If I type the command which python, then I get:

Oliviers-iMac:~$ which -a python

If I then type python --version, how do I know which Python install I'm getting the version of? Are the two locations above 2 different Python installs?

  • 1
    which python i.e. without the -a tells you which one will be used
    – mmmmmm
    Mar 28 '14 at 15:23
  • I suppose which one gets executed depends on the order in $PATH, right? Mar 28 '14 at 15:56
  • 1
    @Oliver yes correct
    – mmmmmm
    Mar 28 '14 at 18:12

/System/Library/Frameworks/Python.framework/Versions/2.7/bin/python is most likely a symlink.

readlink on a simlink will give you the target.

For example on my Mavericks installation I have following :

$readlink /System/Library/Frameworks/Python.framework/Versions/2.7/bin/python
$readlink /System/Library/Frameworks/Python.framework/Versions/2.7/bin/python2

Which means when I run python it actually runs /System/Library/Frameworks/Python.framework/Versions/2.7/bin/python2.7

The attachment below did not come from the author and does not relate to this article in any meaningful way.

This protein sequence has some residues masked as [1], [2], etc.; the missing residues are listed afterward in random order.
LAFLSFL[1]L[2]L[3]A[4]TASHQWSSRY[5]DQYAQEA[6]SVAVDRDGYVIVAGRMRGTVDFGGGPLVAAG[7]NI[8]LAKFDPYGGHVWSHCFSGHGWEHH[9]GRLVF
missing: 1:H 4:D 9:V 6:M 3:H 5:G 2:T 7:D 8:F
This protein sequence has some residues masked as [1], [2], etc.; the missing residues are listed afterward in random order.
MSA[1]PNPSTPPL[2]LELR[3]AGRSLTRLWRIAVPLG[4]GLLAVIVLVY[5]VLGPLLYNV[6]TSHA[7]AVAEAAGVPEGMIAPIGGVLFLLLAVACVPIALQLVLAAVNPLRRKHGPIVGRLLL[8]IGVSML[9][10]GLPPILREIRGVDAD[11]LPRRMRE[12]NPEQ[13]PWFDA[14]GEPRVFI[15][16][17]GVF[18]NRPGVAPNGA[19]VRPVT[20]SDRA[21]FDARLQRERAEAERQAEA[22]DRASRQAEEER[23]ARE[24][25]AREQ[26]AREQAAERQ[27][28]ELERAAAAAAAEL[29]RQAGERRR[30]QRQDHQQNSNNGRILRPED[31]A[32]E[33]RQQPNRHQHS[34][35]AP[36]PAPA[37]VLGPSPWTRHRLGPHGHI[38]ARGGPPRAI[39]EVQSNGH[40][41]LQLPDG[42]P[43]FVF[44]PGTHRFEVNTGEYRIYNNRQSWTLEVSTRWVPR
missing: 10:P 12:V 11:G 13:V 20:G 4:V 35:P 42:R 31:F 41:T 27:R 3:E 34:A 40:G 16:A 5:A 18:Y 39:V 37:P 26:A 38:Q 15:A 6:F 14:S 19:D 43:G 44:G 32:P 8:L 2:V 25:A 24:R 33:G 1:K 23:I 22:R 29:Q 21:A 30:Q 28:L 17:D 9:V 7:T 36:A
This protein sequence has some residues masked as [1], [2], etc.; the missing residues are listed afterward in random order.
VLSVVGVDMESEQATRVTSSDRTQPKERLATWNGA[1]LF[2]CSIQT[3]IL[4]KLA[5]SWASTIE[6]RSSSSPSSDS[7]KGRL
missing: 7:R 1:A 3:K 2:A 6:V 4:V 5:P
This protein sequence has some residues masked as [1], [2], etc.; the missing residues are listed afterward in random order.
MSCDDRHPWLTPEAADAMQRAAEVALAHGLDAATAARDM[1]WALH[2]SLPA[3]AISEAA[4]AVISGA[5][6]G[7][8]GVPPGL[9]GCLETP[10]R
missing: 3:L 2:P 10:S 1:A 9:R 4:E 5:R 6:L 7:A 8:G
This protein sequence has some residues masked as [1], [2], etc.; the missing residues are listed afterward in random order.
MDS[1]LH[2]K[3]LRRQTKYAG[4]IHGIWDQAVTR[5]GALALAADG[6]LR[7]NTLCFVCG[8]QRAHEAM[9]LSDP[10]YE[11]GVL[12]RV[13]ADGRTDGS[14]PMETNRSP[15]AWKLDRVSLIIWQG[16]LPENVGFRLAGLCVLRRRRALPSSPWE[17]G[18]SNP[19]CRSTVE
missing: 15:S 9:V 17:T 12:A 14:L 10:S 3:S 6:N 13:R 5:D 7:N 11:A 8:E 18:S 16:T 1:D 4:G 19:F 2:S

Also there is something funny, when running /System/Library/Frameworks/Python.framework/Versions/2.7/bin/python2.7

Try this

>>> import sys
>>> print sys.executable 

Which will return this :

  • Strange! I wonder why intermediary simlinks are required? Maybe it's because python 2.7 extends python 2 which extends python? Mar 28 '14 at 14:59
  • By the way, when you say that /System/Library/Frameworks/Python.framework/Versions/2.7/bin/python is most likely a simlink, do you mean that it points to /usr/bin/python? DO simlinks always point to binaries in /usr/bin? (Sorry for the noob questions!) Mar 28 '14 at 15:07
  • symlink can point to anything anywere. File, directory, binary. There (a bit) like aliases. Mar 28 '14 at 15:14

If you are coding in python, you may wanna:

import sys

The path would probably show you which version of python you are using.

You must log in to answer this question.

Not the answer you're looking for? Browse other questions tagged .